Dementia is one of the fastest growing public health problems we face. By 2030 close to 88 million worldwide will be diagnosed with some form of the disorder. Estimates suggest that dementia costs upwards of $800 billion dollars in the U.S. annually, 85% of which comes from family and social – not medical – care.
These statistics certainly seem dismal. What hope do we have for lowering our own risk for major memory impairment, let alone impacting on a global scale?
Take heart! Exciting new research shows that we can do something right now. Studies presented this month at the Alzheimer’s Association International Conference demonstrated strong support for a treatment protocol that reduced dementia risk by up to 60%. The same treatment also showed promise in those at high genetic risk. Even better, this new treatment is easy to access, affordable, and can readily be used across diverse populations. This new evidence builds on previous findings, confirming the tremendous potential of this treatment for changing the dementia trajectory, not only for us individually but also on a global basis.
It’s impressive, isn’t it? What is this new treatment?
It’s all about lifestyle. That’s it! No expensive pharmacological agent, no need to wait for the research to move from animal models in the lab to human trials. We know right now what we need to do to lower our own risk and stem the much-feared dementia epidemic worldwide.
Previous research going back decades has underscored the value of lifestyle to improving brain health. More recently, interventional studies such as the FINGER study as well as population risk analyses such as the Lancet Commission findings have confirmed the key role of lifestyle in reducing and modifying dementia risk.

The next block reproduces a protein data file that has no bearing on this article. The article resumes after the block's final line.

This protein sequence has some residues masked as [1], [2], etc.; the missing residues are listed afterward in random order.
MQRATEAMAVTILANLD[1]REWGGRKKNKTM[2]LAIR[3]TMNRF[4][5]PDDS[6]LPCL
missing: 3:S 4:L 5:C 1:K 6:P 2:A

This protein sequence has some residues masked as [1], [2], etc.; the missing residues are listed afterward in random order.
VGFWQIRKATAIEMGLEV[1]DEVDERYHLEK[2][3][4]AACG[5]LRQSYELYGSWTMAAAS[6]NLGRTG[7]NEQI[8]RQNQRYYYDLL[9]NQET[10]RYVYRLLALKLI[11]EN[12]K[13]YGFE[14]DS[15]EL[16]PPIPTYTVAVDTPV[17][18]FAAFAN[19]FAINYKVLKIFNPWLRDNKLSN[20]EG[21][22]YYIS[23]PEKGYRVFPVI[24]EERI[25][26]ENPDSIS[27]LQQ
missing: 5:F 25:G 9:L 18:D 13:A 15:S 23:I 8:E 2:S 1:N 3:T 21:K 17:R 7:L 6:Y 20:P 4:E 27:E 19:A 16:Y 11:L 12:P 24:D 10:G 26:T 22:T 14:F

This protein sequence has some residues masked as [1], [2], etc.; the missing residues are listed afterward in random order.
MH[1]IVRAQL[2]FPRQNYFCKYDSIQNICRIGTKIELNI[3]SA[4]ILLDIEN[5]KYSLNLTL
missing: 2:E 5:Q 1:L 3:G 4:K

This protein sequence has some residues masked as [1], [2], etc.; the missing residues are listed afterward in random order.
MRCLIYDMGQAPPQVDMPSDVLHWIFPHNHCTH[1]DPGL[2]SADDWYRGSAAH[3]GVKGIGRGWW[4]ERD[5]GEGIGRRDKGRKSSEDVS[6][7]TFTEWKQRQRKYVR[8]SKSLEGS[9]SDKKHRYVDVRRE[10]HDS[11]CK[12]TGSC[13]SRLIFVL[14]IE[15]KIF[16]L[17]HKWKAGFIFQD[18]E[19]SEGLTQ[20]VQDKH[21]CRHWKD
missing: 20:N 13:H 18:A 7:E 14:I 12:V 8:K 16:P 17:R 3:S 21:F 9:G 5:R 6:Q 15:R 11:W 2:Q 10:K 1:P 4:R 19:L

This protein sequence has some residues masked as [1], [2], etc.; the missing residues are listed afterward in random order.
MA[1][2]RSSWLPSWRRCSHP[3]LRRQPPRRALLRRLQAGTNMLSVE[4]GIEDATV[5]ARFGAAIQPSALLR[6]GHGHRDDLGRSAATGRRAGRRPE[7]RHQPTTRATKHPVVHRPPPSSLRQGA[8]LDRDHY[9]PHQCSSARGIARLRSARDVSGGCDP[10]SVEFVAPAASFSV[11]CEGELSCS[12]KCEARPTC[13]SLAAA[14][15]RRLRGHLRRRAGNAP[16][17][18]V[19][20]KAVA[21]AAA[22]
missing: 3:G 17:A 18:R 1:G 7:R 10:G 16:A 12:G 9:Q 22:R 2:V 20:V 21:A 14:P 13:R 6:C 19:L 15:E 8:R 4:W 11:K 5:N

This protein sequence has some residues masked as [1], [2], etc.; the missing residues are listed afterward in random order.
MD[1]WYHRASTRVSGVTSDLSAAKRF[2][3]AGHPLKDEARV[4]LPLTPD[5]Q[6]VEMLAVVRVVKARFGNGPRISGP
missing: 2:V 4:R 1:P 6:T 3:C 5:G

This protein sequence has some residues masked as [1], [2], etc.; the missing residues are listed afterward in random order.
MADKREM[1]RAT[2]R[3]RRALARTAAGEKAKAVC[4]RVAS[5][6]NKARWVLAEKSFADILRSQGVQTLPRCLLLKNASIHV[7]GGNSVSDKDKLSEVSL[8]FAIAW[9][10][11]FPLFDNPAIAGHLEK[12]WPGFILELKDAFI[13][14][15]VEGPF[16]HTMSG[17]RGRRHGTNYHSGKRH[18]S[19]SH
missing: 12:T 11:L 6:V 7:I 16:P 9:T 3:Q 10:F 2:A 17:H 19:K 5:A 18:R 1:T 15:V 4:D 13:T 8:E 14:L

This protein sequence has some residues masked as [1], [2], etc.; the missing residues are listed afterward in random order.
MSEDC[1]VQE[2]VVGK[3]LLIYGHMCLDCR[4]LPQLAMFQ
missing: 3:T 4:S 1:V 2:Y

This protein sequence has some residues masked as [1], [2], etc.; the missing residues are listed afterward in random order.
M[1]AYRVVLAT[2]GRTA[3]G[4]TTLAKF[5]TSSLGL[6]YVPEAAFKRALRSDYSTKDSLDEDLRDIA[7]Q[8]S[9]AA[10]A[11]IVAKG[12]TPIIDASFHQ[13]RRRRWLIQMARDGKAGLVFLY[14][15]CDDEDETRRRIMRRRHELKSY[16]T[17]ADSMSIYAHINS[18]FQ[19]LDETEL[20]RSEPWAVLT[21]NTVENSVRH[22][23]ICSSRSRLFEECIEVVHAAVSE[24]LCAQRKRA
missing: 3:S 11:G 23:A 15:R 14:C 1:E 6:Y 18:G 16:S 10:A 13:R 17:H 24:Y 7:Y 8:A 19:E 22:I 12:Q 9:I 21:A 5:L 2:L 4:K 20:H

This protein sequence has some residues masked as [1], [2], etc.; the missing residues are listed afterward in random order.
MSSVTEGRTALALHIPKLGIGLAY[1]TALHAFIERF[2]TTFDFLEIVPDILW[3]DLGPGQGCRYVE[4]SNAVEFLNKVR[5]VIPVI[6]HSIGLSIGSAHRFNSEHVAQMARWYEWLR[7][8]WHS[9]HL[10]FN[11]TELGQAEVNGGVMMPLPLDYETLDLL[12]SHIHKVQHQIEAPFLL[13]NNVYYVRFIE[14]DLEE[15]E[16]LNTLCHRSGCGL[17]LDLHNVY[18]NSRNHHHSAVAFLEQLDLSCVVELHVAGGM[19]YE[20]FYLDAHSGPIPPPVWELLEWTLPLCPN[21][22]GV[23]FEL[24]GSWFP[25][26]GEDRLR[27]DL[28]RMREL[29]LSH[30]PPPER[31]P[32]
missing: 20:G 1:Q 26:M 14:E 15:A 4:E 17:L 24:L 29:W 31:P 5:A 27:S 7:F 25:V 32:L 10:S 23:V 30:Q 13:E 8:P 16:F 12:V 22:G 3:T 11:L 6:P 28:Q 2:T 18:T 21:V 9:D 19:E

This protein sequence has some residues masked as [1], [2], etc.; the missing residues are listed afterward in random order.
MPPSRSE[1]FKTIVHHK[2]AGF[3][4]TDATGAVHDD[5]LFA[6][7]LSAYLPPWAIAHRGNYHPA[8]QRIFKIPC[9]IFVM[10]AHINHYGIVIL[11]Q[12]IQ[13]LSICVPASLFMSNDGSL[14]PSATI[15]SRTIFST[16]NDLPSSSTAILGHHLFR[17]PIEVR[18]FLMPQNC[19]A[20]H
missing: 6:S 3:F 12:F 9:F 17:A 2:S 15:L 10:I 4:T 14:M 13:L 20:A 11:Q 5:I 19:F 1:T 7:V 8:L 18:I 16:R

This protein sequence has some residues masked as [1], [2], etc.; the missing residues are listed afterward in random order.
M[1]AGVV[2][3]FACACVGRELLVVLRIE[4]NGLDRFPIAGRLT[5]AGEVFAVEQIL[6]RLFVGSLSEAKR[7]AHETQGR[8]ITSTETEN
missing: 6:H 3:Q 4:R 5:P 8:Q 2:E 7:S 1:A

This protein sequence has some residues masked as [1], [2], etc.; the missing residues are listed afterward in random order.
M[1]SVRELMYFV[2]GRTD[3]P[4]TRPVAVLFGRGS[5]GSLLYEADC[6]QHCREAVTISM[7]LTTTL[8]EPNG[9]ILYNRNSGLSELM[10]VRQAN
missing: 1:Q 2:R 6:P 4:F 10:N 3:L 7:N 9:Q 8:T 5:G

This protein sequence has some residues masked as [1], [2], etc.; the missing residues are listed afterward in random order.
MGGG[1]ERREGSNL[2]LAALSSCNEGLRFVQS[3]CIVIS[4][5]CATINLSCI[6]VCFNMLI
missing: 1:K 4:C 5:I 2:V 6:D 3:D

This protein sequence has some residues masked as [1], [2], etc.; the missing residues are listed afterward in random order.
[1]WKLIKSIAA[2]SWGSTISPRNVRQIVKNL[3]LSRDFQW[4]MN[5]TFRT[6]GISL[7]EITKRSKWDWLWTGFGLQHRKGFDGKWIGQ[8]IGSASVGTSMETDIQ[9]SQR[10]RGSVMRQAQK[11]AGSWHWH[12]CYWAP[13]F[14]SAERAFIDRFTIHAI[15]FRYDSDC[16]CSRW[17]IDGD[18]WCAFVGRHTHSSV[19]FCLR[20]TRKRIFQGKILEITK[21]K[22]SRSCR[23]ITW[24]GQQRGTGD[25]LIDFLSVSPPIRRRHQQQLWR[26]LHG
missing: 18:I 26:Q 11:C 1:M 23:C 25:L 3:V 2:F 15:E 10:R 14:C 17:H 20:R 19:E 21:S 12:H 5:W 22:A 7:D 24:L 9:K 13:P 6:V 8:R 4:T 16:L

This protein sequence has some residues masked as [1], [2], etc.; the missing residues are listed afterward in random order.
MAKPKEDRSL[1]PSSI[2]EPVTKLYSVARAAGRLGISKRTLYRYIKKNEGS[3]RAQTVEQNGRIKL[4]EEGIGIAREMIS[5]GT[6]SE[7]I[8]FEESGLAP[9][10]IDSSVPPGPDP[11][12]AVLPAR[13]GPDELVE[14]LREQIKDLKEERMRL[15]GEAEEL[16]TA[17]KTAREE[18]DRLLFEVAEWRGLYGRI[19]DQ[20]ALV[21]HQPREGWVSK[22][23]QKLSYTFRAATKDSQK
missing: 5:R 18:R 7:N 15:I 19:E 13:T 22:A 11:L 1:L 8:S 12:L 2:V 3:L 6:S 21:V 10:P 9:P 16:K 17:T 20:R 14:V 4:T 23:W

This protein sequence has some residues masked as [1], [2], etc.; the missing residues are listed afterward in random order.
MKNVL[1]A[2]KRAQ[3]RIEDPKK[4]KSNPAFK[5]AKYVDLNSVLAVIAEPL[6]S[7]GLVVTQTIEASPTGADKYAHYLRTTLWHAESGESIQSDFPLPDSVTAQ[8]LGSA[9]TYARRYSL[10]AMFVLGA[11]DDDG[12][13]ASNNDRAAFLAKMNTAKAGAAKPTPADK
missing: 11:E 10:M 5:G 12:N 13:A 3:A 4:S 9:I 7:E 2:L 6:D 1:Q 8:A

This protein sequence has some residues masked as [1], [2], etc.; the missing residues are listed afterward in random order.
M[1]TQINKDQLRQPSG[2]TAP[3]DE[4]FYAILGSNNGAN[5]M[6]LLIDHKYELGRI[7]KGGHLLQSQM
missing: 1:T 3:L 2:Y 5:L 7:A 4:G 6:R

Now, at least 5 new studies released at the AAIC meeting in Los Angeles again showed how incredibly effective a brain healthy lifestyle can be. In one study, Rush University researchers found that 4 out of 5 healthy lifestyle factors could reduce dementia risk by 60%. That “treatment”? Getting regular exercise, eating a healthy diet, limited alcohol intake, not smoking and engaging in cognitively stimulating activities. Further, they reported that adopting even just one of the lifestyle factors, no matter how many were practiced before, could cut dementia risk by an additional 22%. In a second study of approximately 200,000 persons, UK researchers found that a similar brain healthy lifestyle significantly reduced chances for developing dementia in those at high genetic risk.
As Maria Carrillo, Ph.D., Chief Scientific Officer of the Alzheimer’s Association, stated, “… a large body of research now strongly suggests that combining healthy habits promotes good brain health and reduces your risk of cognitive decline.” As a staunch, decades-long advocate of the power of the brain healthy lifestyle, I am proud that Total Brain Health is once again ahead of the curve, offering wellness-based interventions that give everyone affordable and sustainable ways to use this very science to improve their daily brain health habits.
Really, what more could we ask for? These studies, taken together, demonstrate strong proof that we can do something to lower our chances for dementia, no matter what our age, our current habits, or our genetic risk. And just like in the fairy tales, it is something we have had the ability to do all along.